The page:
|Publication number||US5466390 A|
|Application number||US 08/088,455|
|Publication date||Nov 14, 1995|
|Filing date||Jul 7, 1993|
|Priority date||Jul 8, 1992|
|Also published as||CA2139675A1, EP0649463A1, WO1994001525A1|
|Publication number||08088455, 088455, US 5466390 A, US 5466390A, US-A-5466390, US5466390 A, US5466390A|
|Inventors||Mark P. Houghton, Charles C. Verburg|
|Original Assignee||Lever Brothers Company|
|Export Citation||BiBTeX, EndNote, RefMan|
|Patent Citations (10), Non-Patent Citations (6), Referenced by (31), Classifications (23), Legal Events (4)|
|External Links: USPTO, USPTO Assignment, Espacenet|
The present invention relates to substantially non-aqueous liquid cleaning products, preferably detergent compositions containing particulate solid materials. Non-aqueous liquids are those containing little or no water.
Substantially non-aqueous formulations comprise a non-aqueous liquid phase which usually comprises a liquid nonionic surfactant, optionally also with some non-surfactant liquid. The liquid nonionic surfactant is commonly comprises at least one ethoxylated nonionic. In order for the composition to have desirable properties, it is usually preferred to utilise a mixture of liquid nonionics which includes a nonionic having relatively few ethylene-oxy groups per molecule, for example an average of three. However, recently, the low-ethoxy nonionics have been suspected of having an undesirably high aquatic toxicity.
It is also common for such compositions to include a deflocculant such as an anionic surfactant which is added in the free acid form. However, the anionic surfactant tends to worsen the detergency effect of the ethoxylated nonionic.
In liquid detergents in general, especially those for the washing of fabrics, it is often desired to disperse or suspend particulate solids which have beneficial auxiliary effects in the wash, for example detergency builders to counteract water hardness, as well as bleaches and enzymes.
We have now found that one or more of these drawbacks can be overcome, at least in part, if the liquid phase comprises a specific sugar compound.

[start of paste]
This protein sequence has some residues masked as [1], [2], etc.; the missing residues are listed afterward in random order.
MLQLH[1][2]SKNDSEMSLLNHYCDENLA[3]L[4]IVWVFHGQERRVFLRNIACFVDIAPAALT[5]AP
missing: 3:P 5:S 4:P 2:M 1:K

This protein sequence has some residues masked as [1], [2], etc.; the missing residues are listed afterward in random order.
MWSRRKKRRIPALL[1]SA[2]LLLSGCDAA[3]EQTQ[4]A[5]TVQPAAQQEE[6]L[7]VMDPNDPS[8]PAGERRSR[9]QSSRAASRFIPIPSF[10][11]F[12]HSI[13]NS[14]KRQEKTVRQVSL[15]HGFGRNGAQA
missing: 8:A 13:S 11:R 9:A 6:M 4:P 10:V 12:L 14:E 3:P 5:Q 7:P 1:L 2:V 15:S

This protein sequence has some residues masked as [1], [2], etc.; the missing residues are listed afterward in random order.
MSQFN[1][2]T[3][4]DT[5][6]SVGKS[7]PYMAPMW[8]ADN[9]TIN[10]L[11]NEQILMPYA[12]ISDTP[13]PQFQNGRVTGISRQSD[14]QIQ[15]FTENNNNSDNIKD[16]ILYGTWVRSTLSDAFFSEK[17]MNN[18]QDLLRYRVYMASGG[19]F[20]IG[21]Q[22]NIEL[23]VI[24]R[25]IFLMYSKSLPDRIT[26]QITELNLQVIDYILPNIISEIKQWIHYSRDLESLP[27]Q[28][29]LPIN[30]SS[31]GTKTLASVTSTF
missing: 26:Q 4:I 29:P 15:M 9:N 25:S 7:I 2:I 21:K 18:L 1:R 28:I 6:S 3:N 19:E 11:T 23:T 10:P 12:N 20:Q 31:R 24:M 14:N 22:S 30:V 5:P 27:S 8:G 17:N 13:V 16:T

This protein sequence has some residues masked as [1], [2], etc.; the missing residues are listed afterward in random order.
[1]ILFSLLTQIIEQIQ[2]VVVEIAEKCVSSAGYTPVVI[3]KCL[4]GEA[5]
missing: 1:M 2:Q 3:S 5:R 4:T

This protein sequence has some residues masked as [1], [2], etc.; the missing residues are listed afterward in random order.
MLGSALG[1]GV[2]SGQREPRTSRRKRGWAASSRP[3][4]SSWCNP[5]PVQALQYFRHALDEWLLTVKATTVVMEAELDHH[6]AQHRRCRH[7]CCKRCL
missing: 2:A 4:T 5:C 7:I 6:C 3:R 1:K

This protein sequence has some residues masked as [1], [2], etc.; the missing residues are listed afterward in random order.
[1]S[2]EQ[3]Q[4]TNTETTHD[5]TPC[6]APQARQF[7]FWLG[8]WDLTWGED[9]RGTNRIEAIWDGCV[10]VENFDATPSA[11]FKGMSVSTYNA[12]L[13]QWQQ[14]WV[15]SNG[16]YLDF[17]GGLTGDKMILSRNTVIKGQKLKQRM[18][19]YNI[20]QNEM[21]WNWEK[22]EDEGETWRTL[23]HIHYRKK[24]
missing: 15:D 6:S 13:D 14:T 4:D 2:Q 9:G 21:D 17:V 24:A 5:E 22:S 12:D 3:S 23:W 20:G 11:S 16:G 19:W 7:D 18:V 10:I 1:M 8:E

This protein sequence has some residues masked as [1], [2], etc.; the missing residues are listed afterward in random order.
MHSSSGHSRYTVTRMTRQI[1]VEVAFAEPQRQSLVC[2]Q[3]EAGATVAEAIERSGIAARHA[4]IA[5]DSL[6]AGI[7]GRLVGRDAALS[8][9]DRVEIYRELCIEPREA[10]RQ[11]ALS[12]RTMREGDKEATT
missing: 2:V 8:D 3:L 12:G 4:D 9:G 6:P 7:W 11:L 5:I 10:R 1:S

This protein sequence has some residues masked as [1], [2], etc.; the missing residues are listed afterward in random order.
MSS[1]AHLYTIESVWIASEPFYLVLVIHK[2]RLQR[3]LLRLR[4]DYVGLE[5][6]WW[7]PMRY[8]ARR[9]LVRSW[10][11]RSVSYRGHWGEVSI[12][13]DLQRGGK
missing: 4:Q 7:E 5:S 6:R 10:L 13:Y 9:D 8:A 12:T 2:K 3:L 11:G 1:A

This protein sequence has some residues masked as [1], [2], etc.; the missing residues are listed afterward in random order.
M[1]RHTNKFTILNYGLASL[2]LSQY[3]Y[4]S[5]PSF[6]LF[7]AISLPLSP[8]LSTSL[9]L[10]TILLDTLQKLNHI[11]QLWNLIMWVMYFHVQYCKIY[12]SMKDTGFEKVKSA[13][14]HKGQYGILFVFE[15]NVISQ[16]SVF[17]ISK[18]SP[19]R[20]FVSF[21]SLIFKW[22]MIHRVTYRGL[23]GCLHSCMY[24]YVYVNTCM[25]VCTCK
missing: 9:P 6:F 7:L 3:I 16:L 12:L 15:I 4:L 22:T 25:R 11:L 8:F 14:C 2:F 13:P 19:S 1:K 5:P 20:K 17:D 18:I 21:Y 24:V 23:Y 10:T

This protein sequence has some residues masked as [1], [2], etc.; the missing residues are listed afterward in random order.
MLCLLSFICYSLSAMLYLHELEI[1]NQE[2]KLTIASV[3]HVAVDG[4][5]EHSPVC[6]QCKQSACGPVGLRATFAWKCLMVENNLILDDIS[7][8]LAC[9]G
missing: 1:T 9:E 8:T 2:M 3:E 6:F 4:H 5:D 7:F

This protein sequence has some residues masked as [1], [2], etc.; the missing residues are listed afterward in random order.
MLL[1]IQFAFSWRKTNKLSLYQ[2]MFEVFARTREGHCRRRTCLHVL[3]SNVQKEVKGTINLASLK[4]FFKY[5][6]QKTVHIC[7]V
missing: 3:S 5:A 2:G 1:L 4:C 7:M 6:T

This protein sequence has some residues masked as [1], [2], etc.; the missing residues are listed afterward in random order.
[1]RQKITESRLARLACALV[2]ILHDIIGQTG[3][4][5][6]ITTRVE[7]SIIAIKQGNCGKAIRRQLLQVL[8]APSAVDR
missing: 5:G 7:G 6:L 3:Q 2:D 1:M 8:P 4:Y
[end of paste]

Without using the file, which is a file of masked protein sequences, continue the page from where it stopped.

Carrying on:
EP 325124 discloses non-aqueous liquids comprising a non-aqueous phase and sugar ether containing one or more long chain alkyl chain group, as detergency booster.
EP 325184 discloses non-aqueous liquids comprising a non-aqueous phase and sugar compounds that are acetylated, contain at least two fatty acid chains and act as detergent boosters, bleach activators and fabric softeners.
We have now found that a substantially non-aqueous liquid cleaning composition comprising a non-aqueous liquid phase, which liquid phase comprises a partial C1-C4 alkyl ether of alkylpolyglucoside overcomes these drawbacks.
Thus the present invention provides a substantially non-aqueous liquid cleaning composition comprising a non-aqueous liquid phase, which liquid phase comprises a partial C1-C4 alkyl ether of alkylpolyglucoside.
Preferably, the partial ether of C1-C4 alkyl and alkylpolyglucoside has the general formula (I) ##STR1## wherein R1 -R5 independently represent hydrogen or C1-4 alkyl groups with the proviso that on average in the bulk alkylpolyglucoside partial ether of formula (I), from 10% to 90% of the molecules will have at least one of R1 to R4 representing an alkyl group;
m has an average value of from 1 to 3; and
n has an average value of from 5, preferably from 6, more preferably from 7 to 20, preferably to 18, more preferably to 16, most preferably 15;
which partial ether is a liquid or is soluble in the remainder of the liquid phase at 25° C.
U.S. Pat. No. 4,663,444 discloses 1-O substituted glucosides with free hydroxy groups.
The Journal of Physical Chemistry, vol. 95, no. 20, 3 October 1991, pages 7839-7843; K. KANO et al.: "Control of headgroup Orientation of Monolayer by Glycolipid" discloses stearyl tetrakis (2,3,4,6-O-methyl)-α-D-glucopyranoside.
Journal of Agricultural and Food Chemistry, vol. 38, no. 3, March 1990, page 757-763; W. Schwab et al.: "Glycosidic Conjugates of Aliphatic Alcohols from Apple Fruit (Malus sylvestris Mill cult. Jonathan)" discloses hexyl 2, 3, 4, 6-tetra-O-methylglucopyranoside.
We may also claim any novel alkylpolyglucoside partial ether of formula (I) whether or not it is the liquid or soluble in any non-aqueous liquid phase at 25° C. However, for compositions according to the present invention, it is preferred that the alkylpolyglucoside partial ether is a liquid or is soluble in the remainder of the liquid phase at substantially all envisaged temperatures at which the product will be stored. If the alkylpolyglucoside partial ether is not a liquid at 25° C., it does not have to be totally soluble at the use concentration in the non-aqueous liquid phase at that temperature. It is only necessary for at least some of it to dissolve. The remainder may then be present as dispersed solids. In that case preferably at least 37% by weight of the alkylpolyglucoside partial ether is soluble in the liquid phase at 25° C., more preferably 60% and especially 100%.
In general, alkylpolyglucoside partial ethers of formula (I) are either commercially available or may readily be prepared by techniques known to those skilled in the art of organic chemistry, for example analogous to or else directly as described in any of the following patent specifications:
______________________________________US 2 276 621 US 3 974 138US 2 390 507 US 4 223 129US 2 606 186 US 4 683 297US 3 296 245 EP-A-0 035 589US 3 375 243 EP-A-0 319 616US 3 346 558 JP-A-60 001196US 3 565 885______________________________________